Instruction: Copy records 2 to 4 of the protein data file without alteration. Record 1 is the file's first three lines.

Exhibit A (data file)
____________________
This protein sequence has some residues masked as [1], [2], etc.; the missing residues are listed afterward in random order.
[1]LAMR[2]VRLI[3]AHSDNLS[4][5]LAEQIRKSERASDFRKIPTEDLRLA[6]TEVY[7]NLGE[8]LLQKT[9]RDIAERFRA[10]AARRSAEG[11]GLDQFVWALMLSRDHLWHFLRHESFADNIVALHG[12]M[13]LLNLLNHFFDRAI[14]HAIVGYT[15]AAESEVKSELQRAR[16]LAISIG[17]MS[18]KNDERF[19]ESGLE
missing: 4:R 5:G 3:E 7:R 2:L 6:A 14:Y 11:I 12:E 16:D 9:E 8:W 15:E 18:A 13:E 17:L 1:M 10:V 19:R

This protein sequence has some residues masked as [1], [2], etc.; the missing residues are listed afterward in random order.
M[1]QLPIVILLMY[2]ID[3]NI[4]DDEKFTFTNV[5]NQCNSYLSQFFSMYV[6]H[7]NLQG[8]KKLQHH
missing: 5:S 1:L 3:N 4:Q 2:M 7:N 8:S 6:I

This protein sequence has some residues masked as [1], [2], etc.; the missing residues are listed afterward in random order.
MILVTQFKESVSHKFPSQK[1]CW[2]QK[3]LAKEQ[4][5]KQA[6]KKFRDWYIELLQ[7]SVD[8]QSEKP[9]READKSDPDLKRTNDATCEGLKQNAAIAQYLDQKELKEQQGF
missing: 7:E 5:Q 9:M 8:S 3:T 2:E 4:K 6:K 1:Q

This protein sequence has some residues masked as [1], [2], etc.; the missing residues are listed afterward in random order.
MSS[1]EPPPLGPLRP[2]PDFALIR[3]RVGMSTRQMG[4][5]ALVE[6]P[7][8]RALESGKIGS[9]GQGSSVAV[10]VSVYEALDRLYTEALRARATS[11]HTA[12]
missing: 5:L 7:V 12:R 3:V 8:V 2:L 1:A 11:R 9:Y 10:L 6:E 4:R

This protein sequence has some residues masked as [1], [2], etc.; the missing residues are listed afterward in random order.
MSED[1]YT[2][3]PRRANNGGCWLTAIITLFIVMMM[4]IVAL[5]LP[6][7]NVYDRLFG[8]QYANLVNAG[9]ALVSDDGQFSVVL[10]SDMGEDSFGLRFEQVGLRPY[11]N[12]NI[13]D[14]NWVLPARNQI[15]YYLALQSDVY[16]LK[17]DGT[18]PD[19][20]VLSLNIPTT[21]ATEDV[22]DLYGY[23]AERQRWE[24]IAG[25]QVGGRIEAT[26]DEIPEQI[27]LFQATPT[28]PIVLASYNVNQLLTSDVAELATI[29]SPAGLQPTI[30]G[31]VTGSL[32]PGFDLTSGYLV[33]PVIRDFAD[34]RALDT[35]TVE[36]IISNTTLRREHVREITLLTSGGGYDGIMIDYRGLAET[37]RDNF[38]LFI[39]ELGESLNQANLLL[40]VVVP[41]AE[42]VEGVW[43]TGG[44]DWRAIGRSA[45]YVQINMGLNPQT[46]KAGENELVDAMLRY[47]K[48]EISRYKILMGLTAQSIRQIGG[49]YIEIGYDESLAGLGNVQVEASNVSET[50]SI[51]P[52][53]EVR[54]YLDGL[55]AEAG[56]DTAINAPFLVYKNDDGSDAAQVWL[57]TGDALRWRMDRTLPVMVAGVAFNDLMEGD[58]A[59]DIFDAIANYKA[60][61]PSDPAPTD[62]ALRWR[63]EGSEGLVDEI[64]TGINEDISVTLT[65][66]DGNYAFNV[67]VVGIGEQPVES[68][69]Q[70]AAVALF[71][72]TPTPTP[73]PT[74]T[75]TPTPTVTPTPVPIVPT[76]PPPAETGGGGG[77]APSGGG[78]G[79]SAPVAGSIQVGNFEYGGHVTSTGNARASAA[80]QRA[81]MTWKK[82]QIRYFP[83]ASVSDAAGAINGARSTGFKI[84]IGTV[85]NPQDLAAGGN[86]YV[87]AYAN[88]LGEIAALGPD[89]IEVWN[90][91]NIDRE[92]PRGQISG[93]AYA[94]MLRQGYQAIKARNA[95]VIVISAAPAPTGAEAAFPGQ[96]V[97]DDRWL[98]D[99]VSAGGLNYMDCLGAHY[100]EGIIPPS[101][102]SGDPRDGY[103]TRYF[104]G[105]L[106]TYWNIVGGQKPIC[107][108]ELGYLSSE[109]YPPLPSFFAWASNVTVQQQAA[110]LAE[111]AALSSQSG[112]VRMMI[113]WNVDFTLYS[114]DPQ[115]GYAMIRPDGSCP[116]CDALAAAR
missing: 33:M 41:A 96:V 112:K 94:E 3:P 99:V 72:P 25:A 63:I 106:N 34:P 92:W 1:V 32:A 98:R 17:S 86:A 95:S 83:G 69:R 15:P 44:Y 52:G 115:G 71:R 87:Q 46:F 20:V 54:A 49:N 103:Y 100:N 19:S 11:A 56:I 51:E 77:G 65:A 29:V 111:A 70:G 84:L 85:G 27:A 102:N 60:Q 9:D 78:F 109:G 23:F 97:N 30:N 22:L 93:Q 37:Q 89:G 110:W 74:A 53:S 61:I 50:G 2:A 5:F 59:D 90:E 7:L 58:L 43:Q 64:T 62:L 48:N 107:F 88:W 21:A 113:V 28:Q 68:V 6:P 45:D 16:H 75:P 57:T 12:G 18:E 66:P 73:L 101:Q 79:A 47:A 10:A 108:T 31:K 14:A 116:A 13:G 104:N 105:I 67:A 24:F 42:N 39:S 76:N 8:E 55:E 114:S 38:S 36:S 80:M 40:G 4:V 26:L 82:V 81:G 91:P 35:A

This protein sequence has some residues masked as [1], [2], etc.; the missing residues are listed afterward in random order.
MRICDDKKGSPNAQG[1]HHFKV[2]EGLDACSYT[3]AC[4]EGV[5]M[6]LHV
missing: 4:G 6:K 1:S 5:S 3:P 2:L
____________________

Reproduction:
This protein sequence has some residues masked as [1], [2], etc.; the missing residues are listed afterward in random order.
M[1]QLPIVILLMY[2]ID[3]NI[4]DDEKFTFTNV[5]NQCNSYLSQFFSMYV[6]H[7]NLQG[8]KKLQHH
missing: 5:S 1:L 3:N 4:Q 2:M 7:N 8:S 6:I

This protein sequence has some residues masked as [1], [2], etc.; the missing residues are listed afterward in random order.
MILVTQFKESVSHKFPSQK[1]CW[2]QK[3]LAKEQ[4][5]KQA[6]KKFRDWYIELLQ[7]SVD[8]QSEKP[9]READKSDPDLKRTNDATCEGLKQNAAIAQYLDQKELKEQQGF
missing: 7:E 5:Q 9:M 8:S 3:T 2:E 4:K 6:K 1:Q

This protein sequence has some residues masked as [1], [2], etc.; the missing residues are listed afterward in random order.
MSS[1]EPPPLGPLRP[2]PDFALIR[3]RVGMSTRQMG[4][5]ALVE[6]P[7][8]RALESGKIGS[9]GQGSSVAV[10]VSVYEALDRLYTEALRARATS[11]HTA[12]
missing: 5:L 7:V 12:R 3:V 8:V 2:L 1:A 11:R 9:Y 10:L 6:E 4:R